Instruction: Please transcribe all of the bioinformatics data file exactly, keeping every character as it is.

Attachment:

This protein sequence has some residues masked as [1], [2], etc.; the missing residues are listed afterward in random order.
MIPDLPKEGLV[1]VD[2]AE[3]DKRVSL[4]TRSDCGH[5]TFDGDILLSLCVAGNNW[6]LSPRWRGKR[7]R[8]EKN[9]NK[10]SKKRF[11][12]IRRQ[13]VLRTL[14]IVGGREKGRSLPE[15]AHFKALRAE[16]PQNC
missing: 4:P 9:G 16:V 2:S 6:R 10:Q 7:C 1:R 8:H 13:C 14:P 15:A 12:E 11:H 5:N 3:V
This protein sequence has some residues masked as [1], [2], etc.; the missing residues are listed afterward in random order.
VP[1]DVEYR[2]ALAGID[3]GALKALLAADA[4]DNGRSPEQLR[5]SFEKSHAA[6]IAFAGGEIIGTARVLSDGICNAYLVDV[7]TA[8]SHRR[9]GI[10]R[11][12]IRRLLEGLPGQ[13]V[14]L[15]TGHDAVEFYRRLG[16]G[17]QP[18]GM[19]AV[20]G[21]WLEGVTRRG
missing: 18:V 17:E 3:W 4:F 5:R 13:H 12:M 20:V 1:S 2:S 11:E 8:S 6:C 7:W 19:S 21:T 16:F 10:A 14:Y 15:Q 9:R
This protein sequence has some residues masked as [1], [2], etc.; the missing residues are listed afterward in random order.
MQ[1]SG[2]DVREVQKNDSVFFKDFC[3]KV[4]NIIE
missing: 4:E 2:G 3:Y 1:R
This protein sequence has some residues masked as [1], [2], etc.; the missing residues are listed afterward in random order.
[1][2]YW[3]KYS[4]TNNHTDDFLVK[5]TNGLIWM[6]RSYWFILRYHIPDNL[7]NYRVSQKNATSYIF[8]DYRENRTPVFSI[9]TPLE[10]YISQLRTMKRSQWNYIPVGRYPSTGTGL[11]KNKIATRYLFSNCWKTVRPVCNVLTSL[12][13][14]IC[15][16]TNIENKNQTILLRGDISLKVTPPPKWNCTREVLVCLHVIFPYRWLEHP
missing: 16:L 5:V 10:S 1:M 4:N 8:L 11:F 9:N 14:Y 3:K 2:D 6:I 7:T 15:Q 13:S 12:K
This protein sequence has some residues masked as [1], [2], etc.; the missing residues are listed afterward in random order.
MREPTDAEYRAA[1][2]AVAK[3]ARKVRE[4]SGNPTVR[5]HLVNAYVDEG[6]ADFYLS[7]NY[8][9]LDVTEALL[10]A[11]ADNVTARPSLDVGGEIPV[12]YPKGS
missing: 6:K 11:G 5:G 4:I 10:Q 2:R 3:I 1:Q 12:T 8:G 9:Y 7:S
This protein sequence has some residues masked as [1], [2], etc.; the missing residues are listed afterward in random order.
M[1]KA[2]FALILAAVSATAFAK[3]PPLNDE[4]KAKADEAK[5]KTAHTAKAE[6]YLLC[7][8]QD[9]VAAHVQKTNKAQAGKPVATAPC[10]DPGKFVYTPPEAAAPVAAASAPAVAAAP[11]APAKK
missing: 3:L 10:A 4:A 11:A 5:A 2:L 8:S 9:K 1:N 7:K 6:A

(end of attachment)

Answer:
This protein sequence has some residues masked as [1], [2], etc.; the missing residues are listed afterward in random order.
MIPDLPKEGLV[1]VD[2]AE[3]DKRVSL[4]TRSDCGH[5]TFDGDILLSLCVAGNNW[6]LSPRWRGKR[7]R[8]EKN[9]NK[10]SKKRF[11][12]IRRQ[13]VLRTL[14]IVGGREKGRSLPE[15]AHFKALRAE[16]PQNC
missing: 4:P 9:G 16:V 2:S 6:R 10:Q 7:C 1:R 8:H 13:C 14:P 15:A 12:E 11:H 5:N 3:V
This protein sequence has some residues masked as [1], [2], etc.; the missing residues are listed afterward in random order.
VP[1]DVEYR[2]ALAGID[3]GALKALLAADA[4]DNGRSPEQLR[5]SFEKSHAA[6]IAFAGGEIIGTARVLSDGICNAYLVDV[7]TA[8]SHRR[9]GI[10]R[11][12]IRRLLEGLPGQ[13]V[14]L[15]TGHDAVEFYRRLG[16]G[17]QP[18]GM[19]AV[20]G[21]WLEGVTRRG
missing: 18:V 17:E 3:W 4:F 5:R 13:H 12:M 20:V 1:S 2:S 11:E 8:S 6:C 7:W 19:S 21:T 16:F 10:A 14:Y 15:Q 9:R
This protein sequence has some residues masked as [1], [2], etc.; the missing residues are listed afterward in random order.
MQ[1]SG[2]DVREVQKNDSVFFKDFC[3]KV[4]NIIE
missing: 4:E 2:G 3:Y 1:R
This protein sequence has some residues masked as [1], [2], etc.; the missing residues are listed afterward in random order.
[1][2]YW[3]KYS[4]TNNHTDDFLVK[5]TNGLIWM[6]RSYWFILRYHIPDNL[7]NYRVSQKNATSYIF[8]DYRENRTPVFSI[9]TPLE[10]YISQLRTMKRSQWNYIPVGRYPSTGTGL[11]KNKIATRYLFSNCWKTVRPVCNVLTSL[12][13][14]IC[15][16]TNIENKNQTILLRGDISLKVTPPPKWNCTREVLVCLHVIFPYRWLEHP
missing: 16:L 5:V 10:S 1:M 4:N 8:L 11:F 9:N 14:Y 3:K 2:D 6:I 7:T 15:Q 13:S 12:K
This protein sequence has some residues masked as [1], [2], etc.; the missing residues are listed afterward in random order.
MREPTDAEYRAA[1][2]AVAK[3]ARKVRE[4]SGNPTVR[5]HLVNAYVDEG[6]ADFYLS[7]NY[8][9]LDVTEALL[10]A[11]ADNVTARPSLDVGGEIPV[12]YPKGS
missing: 6:K 11:G 5:G 4:I 10:Q 2:R 3:I 1:Q 12:T 8:G 9:Y 7:S
This protein sequence has some residues masked as [1], [2], etc.; the missing residues are listed afterward in random order.
M[1]KA[2]FALILAAVSATAFAK[3]PPLNDE[4]KAKADEAK[5]KTAHTAKAE[6]YLLC[7][8]QD[9]VAAHVQKTNKAQAGKPVATAPC[10]DPGKFVYTPPEAAAPVAAASAPAVAAAP[11]APAKK
missing: 3:L 10:A 4:A 11:A 5:A 2:L 8:S 9:K 1:N 7:K 6:A